Abu Dhabi launches Middle East’s first electric passenger bus

The all-electric Eco-Bus was jointly developed by green energy company Masdar, technology company Siemens, local bus manufacturer Hafilat and Abu Dhabi’s transport authority. (WAM)
Updated 08 January 2019
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Abu Dhabi launches Middle East’s first electric passenger bus

  • Masdar has already invested $8.5 billion in renewable energy projects nationally and abroad
  • The bus will offer free service until March

DUBAI: Abu Dhabi has launched the first fully electric passenger bus in the Middle East, as the UAE capital ramps up efforts to meet its clean energy target by 2021.

The all-electric Eco-Bus was jointly developed by green energy company Masdar, technology company Siemens, local bus manufacturer Hafilat and the emirate’s transport authority, a report from state news agency WAM said.

Masdar, wholly-owned by Abu Dhabi investment fund Mubadala Investment Company, has already invested $8.5 billion in renewable energy projects nationally and abroad. The electric bus is expected to help the country achieve its 27 percent clean energy target by 2021.

The Eco-Bus can seat up to 30 passengers, and every battery charge will last 150 kilometers. The vehicle uses solar panels to power the auxiliary systems, and is also specially designed to endure the heat and humidity in the country. The bus, which will offer free service until March, will operate on a six-stop route from Marina Mall and Masdar City.

The initiative was part of efforts to promote the use of sustainable and intelligent transport modes, and making it a part of the daily lives of public transport users, a statement from the developers said.


New envoy stresses need for UN-backed solution to Syria war

Updated 18 min 42 sec ago
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New envoy stresses need for UN-backed solution to Syria war

  • Pedersen is the fourth UN envoy to seek a solution to Syria's conflict
  • Syria's war has killed more than 360,000 people and displaced millions since the war started with the repression of anti-government protests in 2011

DAMASCUS: The new UN envoy to Syria ended his first visit to the war-torn country Thursday, stressing the need for a UN-brokered political solution to the eight-year conflict.
Geir Pedersen, a seasoned Norwegian diplomat, concluded his three-day visit and headed to the Lebanese capital Beirut, a UN source told AFP.
The new envoy on Twitter late Wednesday said he had a "constructive meeting" with Syrian Foreign Minister Walid Muallem during his stay in Damascus.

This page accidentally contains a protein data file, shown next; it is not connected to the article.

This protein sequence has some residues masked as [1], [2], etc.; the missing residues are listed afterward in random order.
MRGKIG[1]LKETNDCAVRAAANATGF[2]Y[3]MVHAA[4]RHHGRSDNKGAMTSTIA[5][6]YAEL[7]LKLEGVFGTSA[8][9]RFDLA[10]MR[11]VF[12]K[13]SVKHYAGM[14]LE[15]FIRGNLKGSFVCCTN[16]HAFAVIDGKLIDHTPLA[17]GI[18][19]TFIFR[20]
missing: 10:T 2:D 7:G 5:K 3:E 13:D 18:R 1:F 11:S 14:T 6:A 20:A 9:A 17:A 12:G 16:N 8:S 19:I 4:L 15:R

During it, he stressed the need for a "Syrian-led and -owned political solution facilitated by the UN", he added.
Pedersen, who started his new job last week, is the fourth UN envoy to seek a solution to Syria's conflict, after endless rounds of failed UN-brokered peace talks.
In recent years, UN-led efforts have been overshadowed by separate negotiations led by regime allies Russia and Iran, as well as rebel backer Turkey.
After Damascus, Pederson said he was off to meet the Syrian Negotiations Committee, Syria's main opposition group.
But he "agreed to come back to Damascus on a regular basis to discuss commonalities and progress on points of disagreement", he added.
On Tuesday, Muallem expressed Syria's "readiness to cooperate with him... in his mission to facilitate Syrian-Syrian dialogue with the objective of reaching a political solution to the Syrian crisis", a foreign ministry statement said.
Pederson takes over from Staffan de Mistura, a Swiss-Italian diplomat who stepped down at the end of last year over "personal reasons".
Officials in the government of President Bashar al-Assad had set the tone for the new envoy's tenure shortly after his appointment was announced in October.
"Syria will cooperate with the new UN envoy Geir Pedersen provided he avoids the methods of his predecessor," Deputy Foreign Minister Faisal al-Meqdad said.
De Mistura ended his four-year tenure with an abortive push to form a committee tasked with drawing up a post-war constitution.
Syria's war has killed more than 360,000 people and displaced millions since the war started with the repression of anti-government protests in 2011.
With key military backing from Russia, Assad's forces have retaken large parts of Syria from rebels and extremists, and now control almost two-thirds of the country.
A drive to bring the Syrian regime back into the Arab fold also seems underway, with the UAE reopening their embassy in Damascus last month.